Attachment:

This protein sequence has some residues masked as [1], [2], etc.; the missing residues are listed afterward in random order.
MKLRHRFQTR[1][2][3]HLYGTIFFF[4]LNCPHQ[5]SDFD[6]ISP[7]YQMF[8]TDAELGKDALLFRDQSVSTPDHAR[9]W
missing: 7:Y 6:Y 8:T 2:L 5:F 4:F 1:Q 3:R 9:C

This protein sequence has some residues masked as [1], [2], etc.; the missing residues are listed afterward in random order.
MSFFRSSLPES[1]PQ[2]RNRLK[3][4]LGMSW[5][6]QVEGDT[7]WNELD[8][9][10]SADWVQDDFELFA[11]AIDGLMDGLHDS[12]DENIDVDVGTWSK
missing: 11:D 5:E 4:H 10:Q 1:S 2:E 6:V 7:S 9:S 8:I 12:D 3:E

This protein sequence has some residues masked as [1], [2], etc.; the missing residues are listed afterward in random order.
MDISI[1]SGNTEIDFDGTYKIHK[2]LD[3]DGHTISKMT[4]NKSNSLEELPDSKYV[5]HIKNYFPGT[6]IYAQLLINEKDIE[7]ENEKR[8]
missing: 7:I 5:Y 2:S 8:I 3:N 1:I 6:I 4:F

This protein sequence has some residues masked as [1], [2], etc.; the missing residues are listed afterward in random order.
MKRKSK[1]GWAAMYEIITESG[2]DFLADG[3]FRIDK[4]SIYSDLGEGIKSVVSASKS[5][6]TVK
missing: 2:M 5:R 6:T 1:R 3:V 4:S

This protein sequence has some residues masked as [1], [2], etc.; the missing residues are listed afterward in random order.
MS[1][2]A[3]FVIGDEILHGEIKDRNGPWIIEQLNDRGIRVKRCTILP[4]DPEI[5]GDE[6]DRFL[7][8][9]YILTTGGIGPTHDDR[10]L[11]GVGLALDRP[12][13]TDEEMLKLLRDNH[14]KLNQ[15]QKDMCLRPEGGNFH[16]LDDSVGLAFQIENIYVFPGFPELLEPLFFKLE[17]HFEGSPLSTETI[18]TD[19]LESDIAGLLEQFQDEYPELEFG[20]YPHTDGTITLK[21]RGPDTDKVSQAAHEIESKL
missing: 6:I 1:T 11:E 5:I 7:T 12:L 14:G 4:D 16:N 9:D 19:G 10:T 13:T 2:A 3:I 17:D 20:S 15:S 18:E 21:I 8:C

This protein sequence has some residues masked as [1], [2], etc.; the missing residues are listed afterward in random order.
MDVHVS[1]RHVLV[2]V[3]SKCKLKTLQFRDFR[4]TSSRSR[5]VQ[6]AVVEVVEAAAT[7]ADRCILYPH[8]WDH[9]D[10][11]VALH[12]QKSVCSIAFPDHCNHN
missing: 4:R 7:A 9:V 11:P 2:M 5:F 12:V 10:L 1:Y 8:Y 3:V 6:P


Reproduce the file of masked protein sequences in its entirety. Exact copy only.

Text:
This protein sequence has some residues masked as [1], [2], etc.; the missing residues are listed afterward in random order.
MKLRHRFQTR[1][2][3]HLYGTIFFF[4]LNCPHQ[5]SDFD[6]ISP[7]YQMF[8]TDAELGKDALLFRDQSVSTPDHAR[9]W
missing: 7:Y 6:Y 8:T 2:L 5:F 4:F 1:Q 3:R 9:C

This protein sequence has some residues masked as [1], [2], etc.; the missing residues are listed afterward in random order.
MSFFRSSLPES[1]PQ[2]RNRLK[3][4]LGMSW[5][6]QVEGDT[7]WNELD[8][9][10]SADWVQDDFELFA[11]AIDGLMDGLHDS[12]DENIDVDVGTWSK
missing: 11:D 5:E 4:H 10:Q 1:S 2:E 6:V 7:S 9:S 8:I 12:D 3:E

This protein sequence has some residues masked as [1], [2], etc.; the missing residues are listed afterward in random order.
MDISI[1]SGNTEIDFDGTYKIHK[2]LD[3]DGHTISKMT[4]NKSNSLEELPDSKYV[5]HIKNYFPGT[6]IYAQLLINEKDIE[7]ENEKR[8]
missing: 7:I 5:Y 2:S 8:I 3:N 1:I 6:I 4:F

This protein sequence has some residues masked as [1], [2], etc.; the missing residues are listed afterward in random order.
MKRKSK[1]GWAAMYEIITESG[2]DFLADG[3]FRIDK[4]SIYSDLGEGIKSVVSASKS[5][6]TVK
missing: 2:M 5:R 6:T 1:R 3:V 4:S

This protein sequence has some residues masked as [1], [2], etc.; the missing residues are listed afterward in random order.
MS[1][2]A[3]FVIGDEILHGEIKDRNGPWIIEQLNDRGIRVKRCTILP[4]DPEI[5]GDE[6]DRFL[7][8][9]YILTTGGIGPTHDDR[10]L[11]GVGLALDRP[12][13]TDEEMLKLLRDNH[14]KLNQ[15]QKDMCLRPEGGNFH[16]LDDSVGLAFQIENIYVFPGFPELLEPLFFKLE[17]HFEGSPLSTETI[18]TD[19]LESDIAGLLEQFQDEYPELEFG[20]YPHTDGTITLK[21]RGPDTDKVSQAAHEIESKL
missing: 6:I 1:T 11:E 5:I 7:T 12:L 14:G 4:D 16:N 9:D 19:G 10:T 13:T 2:A 3:I 17:D 20:S 15:S 18:E 21:I 8:C

This protein sequence has some residues masked as [1], [2], etc.; the missing residues are listed afterward in random order.
MDVHVS[1]RHVLV[2]V[3]SKCKLKTLQFRDFR[4]TSSRSR[5]VQ[6]AVVEVVEAAAT[7]ADRCILYPH[8]WDH[9]D[10][11]VALH[12]QKSVCSIAFPDHCNHN
missing: 4:R 7:A 9:V 11:P 2:M 5:F 12:V 10:L 1:Y 8:Y 3:V 6:P